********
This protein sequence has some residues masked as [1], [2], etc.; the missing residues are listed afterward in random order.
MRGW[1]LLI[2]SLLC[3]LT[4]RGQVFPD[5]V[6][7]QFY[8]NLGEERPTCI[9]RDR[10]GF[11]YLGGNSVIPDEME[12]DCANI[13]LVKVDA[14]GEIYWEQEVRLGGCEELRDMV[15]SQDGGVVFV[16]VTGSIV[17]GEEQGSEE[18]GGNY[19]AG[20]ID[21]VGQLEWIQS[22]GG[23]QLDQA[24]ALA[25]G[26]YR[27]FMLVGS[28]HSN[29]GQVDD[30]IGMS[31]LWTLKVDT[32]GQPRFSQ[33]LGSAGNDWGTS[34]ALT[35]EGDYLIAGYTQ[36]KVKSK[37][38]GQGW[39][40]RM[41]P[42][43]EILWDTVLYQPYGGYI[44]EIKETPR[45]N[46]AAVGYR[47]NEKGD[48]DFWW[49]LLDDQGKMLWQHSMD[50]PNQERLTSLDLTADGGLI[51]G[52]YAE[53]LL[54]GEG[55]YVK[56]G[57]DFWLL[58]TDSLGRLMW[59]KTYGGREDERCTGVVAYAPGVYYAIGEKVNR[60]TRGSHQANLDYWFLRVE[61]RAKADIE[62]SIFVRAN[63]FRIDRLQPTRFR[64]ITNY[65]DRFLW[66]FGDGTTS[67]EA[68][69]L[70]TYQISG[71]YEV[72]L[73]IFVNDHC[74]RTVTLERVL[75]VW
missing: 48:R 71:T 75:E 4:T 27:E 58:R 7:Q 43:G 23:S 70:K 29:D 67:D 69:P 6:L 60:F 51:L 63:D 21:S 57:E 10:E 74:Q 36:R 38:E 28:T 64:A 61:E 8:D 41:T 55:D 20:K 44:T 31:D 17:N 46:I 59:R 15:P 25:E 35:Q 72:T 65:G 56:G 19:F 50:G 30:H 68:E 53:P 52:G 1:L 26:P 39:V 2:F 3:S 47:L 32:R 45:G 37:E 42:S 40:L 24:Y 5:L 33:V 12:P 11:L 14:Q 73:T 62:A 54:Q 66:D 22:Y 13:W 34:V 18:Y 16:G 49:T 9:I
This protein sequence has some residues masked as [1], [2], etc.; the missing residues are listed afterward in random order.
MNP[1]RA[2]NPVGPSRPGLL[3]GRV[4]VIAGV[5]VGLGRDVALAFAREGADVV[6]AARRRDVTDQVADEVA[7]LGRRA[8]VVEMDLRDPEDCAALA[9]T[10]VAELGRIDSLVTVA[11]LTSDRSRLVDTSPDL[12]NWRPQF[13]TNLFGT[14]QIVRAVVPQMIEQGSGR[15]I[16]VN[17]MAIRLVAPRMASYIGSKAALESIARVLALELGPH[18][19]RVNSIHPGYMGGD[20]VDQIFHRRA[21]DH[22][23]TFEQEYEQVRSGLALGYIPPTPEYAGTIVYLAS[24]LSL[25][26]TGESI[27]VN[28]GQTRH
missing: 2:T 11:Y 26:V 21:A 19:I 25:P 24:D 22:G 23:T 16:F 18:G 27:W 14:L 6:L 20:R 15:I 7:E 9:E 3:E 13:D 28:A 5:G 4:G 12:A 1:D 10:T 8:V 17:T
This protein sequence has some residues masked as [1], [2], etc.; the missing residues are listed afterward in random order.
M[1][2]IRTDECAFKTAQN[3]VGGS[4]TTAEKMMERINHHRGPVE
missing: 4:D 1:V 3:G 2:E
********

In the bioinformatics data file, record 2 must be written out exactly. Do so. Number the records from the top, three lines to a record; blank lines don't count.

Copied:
This protein sequence has some residues masked as [1], [2], etc.; the missing residues are listed afterward in random order.
MNP[1]RA[2]NPVGPSRPGLL[3]GRV[4]VIAGV[5]VGLGRDVALAFAREGADVV[6]AARRRDVTDQVADEVA[7]LGRRA[8]VVEMDLRDPEDCAALA[9]T[10]VAELGRIDSLVTVA[11]LTSDRSRLVDTSPDL[12]NWRPQF[13]TNLFGT[14]QIVRAVVPQMIEQGSGR[15]I[16]VN[17]MAIRLVAPRMASYIGSKAALESIARVLALELGPH[18][19]RVNSIHPGYMGGD[20]VDQIFHRRA[21]DH[22][23]TFEQEYEQVRSGLALGYIPPTPEYAGTIVYLAS[24]LSL[25][26]TGESI[27]VN[28]GQTRH
missing: 2:T 11:Y 26:V 21:A 19:I 25:P 24:D 22:G 23:T 16:F 18:G 27:W 14:L 6:L 20:R 15:I 7:E 9:E 3:E 13:D 28:A 5:G 4:G 12:A 1:D 10:T 8:V 17:T